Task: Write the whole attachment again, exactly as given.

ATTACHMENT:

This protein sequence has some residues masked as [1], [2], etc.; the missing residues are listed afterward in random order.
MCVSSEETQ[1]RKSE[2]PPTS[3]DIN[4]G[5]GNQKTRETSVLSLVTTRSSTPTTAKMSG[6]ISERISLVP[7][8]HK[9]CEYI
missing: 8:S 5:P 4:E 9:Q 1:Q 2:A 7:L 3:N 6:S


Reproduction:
This protein sequence has some residues masked as [1], [2], etc.; the missing residues are listed afterward in random order.
MCVSSEETQ[1]RKSE[2]PPTS[3]DIN[4]G[5]GNQKTRETSVLSLVTTRSSTPTTAKMSG[6]ISERISLVP[7][8]HK[9]CEYI
missing: 8:S 5:P 4:E 9:Q 1:Q 2:A 7:L 3:N 6:S